250W DE or 400W SE... Confused

gofor100

New member
Alright...

I have heard some seemingly conflicting info from numerous individuals about lighting...so I want to clear something up.

Specifically, I am wondering if it is true that 250-watt DE/HQI metal halide lamps put out as much or close to as much 400-watt SE metal halide lamps.

Now before you laugh, I know how silly this statement might sound since all I have ever read is that the best way you can judge the amount of usable light for invertebrates in the tank is the wattage of a lamp. So this would infer that a 400-watt ANYTHING (SE or DE/HQI) would produce more usable light for invertebrates.

And so you know what tank these lamps will be placed above... these will be used on my 300 gallon tank that is 36" tall which will house a mixed reef with mostly SPS, as well as clams at the bottom laying on a couple inches of sand. I want enough light so SPS could thrive throughout the tank and the clams would get a sufficient amount of light at the bottom of the tank.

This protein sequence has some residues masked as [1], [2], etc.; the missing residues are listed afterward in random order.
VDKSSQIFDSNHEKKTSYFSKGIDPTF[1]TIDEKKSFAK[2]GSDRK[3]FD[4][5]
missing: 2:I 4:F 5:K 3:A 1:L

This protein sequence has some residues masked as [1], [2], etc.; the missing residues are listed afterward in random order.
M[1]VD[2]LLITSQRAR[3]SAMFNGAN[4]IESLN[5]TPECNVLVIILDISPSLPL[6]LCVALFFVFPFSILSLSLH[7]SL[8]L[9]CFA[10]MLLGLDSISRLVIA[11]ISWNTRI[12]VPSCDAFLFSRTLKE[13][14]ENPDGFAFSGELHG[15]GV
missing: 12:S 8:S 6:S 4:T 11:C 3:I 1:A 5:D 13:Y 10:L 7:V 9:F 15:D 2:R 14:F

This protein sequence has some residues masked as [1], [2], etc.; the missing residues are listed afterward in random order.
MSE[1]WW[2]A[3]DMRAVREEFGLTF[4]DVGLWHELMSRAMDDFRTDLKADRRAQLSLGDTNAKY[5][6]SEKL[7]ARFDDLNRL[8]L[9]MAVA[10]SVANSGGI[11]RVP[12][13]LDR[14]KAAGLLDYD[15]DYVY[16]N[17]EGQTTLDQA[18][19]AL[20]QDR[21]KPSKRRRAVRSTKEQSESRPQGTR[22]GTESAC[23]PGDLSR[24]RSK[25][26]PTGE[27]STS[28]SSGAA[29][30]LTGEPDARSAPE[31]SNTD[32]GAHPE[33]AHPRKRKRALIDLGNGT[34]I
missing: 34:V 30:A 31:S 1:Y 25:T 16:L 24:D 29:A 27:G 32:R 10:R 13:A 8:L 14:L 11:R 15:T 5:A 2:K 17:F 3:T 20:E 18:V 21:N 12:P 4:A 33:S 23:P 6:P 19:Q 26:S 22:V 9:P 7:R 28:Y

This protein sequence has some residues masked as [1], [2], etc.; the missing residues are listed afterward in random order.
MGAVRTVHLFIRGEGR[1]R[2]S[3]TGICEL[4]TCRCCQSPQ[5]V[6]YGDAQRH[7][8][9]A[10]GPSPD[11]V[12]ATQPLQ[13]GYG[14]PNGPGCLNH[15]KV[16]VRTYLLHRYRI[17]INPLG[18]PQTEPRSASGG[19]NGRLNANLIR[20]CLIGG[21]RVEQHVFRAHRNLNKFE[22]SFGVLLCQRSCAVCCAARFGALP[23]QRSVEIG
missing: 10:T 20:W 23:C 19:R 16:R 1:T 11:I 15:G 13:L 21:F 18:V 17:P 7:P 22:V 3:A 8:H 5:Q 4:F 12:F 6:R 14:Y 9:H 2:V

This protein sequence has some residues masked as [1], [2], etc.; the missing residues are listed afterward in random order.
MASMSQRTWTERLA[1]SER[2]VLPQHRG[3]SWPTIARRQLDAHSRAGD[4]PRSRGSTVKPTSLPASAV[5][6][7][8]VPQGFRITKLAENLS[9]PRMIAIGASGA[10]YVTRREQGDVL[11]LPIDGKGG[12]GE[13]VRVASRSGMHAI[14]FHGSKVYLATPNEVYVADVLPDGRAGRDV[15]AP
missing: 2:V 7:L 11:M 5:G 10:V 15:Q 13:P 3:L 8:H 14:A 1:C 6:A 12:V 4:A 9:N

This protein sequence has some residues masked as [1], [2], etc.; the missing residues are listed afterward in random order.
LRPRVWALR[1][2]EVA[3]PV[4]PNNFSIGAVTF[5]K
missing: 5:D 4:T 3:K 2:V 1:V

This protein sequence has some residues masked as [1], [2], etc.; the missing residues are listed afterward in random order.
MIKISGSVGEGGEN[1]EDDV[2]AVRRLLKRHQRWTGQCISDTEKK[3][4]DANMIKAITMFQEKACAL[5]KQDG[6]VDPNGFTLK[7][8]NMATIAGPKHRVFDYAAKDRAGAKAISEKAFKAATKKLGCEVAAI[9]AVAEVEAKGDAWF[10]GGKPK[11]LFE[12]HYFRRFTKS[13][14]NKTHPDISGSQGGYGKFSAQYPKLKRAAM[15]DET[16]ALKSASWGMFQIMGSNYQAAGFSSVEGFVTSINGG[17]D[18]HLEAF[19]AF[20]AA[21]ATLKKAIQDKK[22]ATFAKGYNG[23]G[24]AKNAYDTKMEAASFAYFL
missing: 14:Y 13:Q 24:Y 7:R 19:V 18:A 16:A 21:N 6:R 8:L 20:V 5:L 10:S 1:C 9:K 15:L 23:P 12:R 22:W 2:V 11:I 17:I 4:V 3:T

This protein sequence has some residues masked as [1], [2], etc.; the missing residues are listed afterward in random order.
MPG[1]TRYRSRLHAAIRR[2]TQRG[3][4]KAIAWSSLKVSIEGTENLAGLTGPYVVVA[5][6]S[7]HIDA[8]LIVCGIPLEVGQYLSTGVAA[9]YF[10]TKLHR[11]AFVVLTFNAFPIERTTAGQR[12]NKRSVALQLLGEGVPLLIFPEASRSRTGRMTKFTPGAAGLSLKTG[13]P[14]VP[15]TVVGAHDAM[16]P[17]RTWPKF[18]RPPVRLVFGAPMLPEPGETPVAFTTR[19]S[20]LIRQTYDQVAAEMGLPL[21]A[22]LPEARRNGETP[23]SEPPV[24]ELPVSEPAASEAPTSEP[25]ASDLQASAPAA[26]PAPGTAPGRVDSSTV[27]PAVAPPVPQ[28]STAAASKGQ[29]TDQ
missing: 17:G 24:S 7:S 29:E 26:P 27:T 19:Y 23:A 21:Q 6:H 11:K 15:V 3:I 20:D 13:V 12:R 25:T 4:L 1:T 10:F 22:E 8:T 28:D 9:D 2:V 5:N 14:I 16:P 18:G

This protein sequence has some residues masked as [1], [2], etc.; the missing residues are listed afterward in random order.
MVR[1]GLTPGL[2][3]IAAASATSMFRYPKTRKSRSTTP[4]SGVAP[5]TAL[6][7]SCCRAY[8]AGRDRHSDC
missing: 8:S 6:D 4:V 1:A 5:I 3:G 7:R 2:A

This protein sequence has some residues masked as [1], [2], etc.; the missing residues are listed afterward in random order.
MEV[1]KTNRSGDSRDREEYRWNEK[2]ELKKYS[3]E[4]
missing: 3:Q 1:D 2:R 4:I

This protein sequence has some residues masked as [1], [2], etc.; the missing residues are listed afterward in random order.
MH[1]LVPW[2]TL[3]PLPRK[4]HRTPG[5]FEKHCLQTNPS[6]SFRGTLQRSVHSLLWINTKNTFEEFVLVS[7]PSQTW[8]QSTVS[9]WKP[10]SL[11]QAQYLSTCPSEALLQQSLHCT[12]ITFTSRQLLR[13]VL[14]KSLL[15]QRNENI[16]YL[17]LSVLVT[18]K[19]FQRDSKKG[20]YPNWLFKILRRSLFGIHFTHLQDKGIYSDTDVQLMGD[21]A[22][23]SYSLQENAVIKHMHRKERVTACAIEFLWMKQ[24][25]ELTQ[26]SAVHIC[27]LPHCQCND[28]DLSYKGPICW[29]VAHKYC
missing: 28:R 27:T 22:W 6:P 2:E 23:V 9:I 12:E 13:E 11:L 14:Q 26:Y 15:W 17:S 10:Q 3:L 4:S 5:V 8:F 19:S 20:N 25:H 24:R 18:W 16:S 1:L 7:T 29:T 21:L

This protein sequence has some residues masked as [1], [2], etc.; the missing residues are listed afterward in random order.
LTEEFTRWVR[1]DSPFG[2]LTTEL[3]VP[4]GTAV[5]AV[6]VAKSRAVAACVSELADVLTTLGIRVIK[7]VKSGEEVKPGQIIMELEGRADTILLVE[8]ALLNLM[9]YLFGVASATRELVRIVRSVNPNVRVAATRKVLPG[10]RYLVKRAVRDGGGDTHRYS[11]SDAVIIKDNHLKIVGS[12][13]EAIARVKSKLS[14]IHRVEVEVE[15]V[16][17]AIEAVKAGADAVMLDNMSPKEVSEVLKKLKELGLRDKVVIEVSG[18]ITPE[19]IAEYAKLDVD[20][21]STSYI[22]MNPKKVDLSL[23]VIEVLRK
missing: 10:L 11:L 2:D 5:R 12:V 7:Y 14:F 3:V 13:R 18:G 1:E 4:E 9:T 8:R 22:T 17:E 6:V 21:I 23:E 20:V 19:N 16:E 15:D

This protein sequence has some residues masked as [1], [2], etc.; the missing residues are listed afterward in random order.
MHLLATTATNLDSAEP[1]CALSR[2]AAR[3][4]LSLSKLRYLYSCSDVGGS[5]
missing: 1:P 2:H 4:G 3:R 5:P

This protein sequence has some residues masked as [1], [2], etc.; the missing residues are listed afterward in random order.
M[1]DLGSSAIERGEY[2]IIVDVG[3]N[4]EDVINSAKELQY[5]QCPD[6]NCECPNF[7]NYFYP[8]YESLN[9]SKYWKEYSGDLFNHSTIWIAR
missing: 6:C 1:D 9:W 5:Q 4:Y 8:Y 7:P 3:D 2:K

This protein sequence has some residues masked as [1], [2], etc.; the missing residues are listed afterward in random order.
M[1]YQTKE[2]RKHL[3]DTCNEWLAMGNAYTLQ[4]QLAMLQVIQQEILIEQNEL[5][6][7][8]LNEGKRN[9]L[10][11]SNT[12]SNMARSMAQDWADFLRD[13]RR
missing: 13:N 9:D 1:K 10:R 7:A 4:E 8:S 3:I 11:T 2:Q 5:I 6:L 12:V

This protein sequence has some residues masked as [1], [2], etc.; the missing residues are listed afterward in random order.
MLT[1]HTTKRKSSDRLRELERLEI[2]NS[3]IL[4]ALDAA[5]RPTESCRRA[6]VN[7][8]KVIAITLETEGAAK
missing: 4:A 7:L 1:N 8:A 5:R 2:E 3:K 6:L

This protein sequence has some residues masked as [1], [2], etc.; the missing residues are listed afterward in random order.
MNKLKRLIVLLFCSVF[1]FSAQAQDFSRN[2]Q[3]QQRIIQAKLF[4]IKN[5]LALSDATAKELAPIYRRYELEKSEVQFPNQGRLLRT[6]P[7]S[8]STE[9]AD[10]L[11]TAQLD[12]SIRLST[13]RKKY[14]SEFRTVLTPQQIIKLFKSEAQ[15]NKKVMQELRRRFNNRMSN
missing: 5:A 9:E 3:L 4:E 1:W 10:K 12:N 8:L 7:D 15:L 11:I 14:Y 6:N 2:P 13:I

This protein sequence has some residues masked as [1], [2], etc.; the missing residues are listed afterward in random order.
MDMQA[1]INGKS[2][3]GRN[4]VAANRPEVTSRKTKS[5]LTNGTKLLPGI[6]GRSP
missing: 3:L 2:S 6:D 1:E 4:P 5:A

FYI- I have tried doing a search on this topic, but for some reason the RC search feature is not currently working for me... so if you know of a good thread, you can also reference that as well.
 

nikon187

New member
It would all depend on bulbs ( Kelving rating), balasts, and reflectors..

For your tank I would run 400w just because of the 36" depth
 

gofor100

New member
See, that is what I was thinking... of course, if I can be more energy efficient with some DE 250W lamps, then I will.

I was thinking of using a mixture of 10,000K to 15,000K to get a blue-white look. I may also supplement with some actinic T-5's.

Anyone know of a good thread that already discussed this? I mean, I know that DE/HQI vs. SE can't be a new debate that I came up with... :)

Otherwise, feel free to provide your input.
 

nikon187

New member
I don"t think any 250 will support clams on the sand bed on a 36" deep tank. Especially when the halide will be off the water 8-10". I just don't think they will have enough par that far down, i may be wrong

I believe a 400 radium will give you the colour you want